The first meeting with a prospect may be a do-or-die time for your salespeople. Phone conversations, emails and letters can all be effective tools of persuasion. But face-to-face presentations are the heavy artillery of selling.
Tailoring the presentation
Prospects are all different, and every presentation you make must be carefully crafted to win them over.
Five rules for persuasive presentations:
Rule No. 1: Most presentations are won in preparation, not in the interview
Winning salespeople spend enormous amounts of time and effort finding out what prospects want. They want to know their prospects’ needs better than the prospects themselves.
Try to uncover facts about what the prospect needs and not just about what your product or service can do for them. Facts about your prospect’s specific situation will always be more persuasive than facts about your product or service.
To identify customer expectations, ask yourself:
- How does the prospect perceives his or her needs, and why? You know what your perceptions are, but they might be different from the prospect’s expectations.
- What are the customer’s quality, service and delivery requirements? and
- Who are the buying influencers — and their titles and authority?
Rule No. 2: Emotion is a primary driver of the persuasion process
A persuasive presentation starts with the salesperson. Your own personal enthusiasm determines whether your presentation creates enthusiasm in the prospect.
Emotional points to consider:
- Every product or services has an emotional component. Whatever you’re presenting will have some kind of emotional content associated with it. Think about the emotions that different parts of your proposal may trigger in your prospect.
- When you plan a persuasive presentation, try to plan the emotional content along with the informative content. Your goal is for the prospect to feel something that advances your proposal.
- Spark enthusiasm by telling them why. You can have all the facts and details in the world, but if you can’t package and present them with passion and conviction, you’re probably not going to get the job done.
- Tap into what it is you deeply believe in about what you’re presenting. Ask yourself if there’s a part of what you’re presenting that you can be totally passionate about.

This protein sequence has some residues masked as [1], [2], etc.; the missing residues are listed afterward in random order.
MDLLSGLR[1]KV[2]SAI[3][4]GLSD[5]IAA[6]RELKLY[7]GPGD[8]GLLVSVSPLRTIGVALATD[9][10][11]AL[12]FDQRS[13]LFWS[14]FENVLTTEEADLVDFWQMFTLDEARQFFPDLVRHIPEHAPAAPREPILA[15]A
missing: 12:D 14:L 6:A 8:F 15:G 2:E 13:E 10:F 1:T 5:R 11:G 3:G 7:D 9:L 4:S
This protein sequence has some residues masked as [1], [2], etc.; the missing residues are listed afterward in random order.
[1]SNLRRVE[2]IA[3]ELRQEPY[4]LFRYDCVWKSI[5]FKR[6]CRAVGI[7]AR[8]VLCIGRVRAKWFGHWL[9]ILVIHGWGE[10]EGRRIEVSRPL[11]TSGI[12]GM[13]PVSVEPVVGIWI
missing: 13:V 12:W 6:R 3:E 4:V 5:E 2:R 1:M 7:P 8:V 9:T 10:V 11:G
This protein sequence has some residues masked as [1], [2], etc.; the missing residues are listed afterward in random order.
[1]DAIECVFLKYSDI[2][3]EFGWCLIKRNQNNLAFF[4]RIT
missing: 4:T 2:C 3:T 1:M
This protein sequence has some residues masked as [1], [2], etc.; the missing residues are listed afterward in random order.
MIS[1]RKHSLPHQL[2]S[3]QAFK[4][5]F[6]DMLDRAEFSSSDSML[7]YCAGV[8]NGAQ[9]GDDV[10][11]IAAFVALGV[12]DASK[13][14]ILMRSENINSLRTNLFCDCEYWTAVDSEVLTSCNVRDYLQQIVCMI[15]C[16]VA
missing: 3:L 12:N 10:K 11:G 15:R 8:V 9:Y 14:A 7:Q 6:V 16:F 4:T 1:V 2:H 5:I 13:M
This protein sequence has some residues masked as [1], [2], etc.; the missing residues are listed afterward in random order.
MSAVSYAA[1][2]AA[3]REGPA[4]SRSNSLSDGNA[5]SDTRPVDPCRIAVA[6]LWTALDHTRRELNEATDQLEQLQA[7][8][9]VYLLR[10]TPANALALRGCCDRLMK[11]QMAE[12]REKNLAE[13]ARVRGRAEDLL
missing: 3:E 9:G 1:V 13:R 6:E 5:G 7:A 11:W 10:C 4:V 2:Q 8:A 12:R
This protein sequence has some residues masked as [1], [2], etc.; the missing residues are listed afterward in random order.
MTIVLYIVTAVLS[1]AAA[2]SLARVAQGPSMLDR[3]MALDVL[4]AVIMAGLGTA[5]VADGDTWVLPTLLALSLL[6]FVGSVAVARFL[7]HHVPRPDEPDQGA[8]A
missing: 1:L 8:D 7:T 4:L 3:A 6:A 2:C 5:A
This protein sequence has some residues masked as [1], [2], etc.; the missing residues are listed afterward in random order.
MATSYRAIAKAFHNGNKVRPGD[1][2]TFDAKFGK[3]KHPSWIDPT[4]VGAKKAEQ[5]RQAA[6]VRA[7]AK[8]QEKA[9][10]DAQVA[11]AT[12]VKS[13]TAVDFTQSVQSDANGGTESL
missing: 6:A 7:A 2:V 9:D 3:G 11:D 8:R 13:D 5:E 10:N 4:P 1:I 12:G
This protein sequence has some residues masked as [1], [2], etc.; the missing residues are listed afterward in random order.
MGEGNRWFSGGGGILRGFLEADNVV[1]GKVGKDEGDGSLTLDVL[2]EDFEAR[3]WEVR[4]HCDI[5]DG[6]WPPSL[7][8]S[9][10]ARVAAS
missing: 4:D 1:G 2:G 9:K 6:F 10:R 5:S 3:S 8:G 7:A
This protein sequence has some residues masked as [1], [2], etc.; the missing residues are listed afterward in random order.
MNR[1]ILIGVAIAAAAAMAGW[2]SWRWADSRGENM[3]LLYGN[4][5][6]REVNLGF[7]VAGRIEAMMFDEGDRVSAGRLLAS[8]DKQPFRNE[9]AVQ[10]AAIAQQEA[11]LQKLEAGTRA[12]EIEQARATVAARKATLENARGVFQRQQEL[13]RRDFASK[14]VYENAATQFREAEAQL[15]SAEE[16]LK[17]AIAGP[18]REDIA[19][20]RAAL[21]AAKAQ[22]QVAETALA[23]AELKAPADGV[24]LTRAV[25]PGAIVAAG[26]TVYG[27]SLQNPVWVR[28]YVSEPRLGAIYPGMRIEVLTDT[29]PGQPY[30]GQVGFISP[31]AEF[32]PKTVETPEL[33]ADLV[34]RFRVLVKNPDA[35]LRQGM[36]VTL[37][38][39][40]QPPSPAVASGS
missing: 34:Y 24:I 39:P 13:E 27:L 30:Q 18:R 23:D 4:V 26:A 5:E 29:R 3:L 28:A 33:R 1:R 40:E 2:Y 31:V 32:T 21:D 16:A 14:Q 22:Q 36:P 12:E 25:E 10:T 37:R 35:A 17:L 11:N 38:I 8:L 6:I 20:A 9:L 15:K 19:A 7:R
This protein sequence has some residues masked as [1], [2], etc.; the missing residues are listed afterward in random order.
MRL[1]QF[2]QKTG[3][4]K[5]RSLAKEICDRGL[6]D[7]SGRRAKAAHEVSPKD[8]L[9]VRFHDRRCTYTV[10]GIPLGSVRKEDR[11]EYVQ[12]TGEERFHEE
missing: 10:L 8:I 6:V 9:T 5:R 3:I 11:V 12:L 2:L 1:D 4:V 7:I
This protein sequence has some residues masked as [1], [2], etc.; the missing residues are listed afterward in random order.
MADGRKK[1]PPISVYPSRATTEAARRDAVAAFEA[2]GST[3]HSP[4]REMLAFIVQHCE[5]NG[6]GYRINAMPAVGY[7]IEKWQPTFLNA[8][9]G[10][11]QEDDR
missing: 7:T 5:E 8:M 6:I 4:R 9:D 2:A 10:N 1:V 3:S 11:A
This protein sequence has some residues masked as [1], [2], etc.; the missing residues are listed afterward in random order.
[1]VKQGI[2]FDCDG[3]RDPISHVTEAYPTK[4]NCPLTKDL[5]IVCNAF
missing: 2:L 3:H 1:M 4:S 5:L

Rule No. 3: The most persuasive salespeople strengthen dialogue and don’t try to control it
The least persuasive presentation starts and ends with salespeople who take total control of the conversation.
- What can I do to get the prospect involved in a way that will win acceptance for my product or service? and
- How can I put my prospect’s first?
Rule No. 4: Don’t talk about solutions too soon
A common fault in presentations is to talk about solutions too early. Offering solutions before you know a prospect’s needs may cause objections and reduce your chances for a successful close.
Your goal is to tailor the presentation to create something unique for the prospect. To do this, you need to study your product from every conceivable angle and determine what you offer that is truly unique.
Try to find ways to get the prospect involved in the sale. Ask questions. Get feedback on major selling points. Prospects want to gain knowledge and helpful ideas. Do everything you can to share everything you know.
Rule No. 5: Ask for the order
A persuasive presentation has a goal. Before you end the presentation, you either want to achieve that goal or understand what the next step toward achieving it will be. In a sales presentation, if you don’t ask for the order, you won’t get it, no matter how persuasive your presentation has been.
Be relentless. Momentum comes from consistent effort. At the start of your presentation, your prospect may think a competitor has a better product or service. If your presentation is effective, your prospect will now see you on top.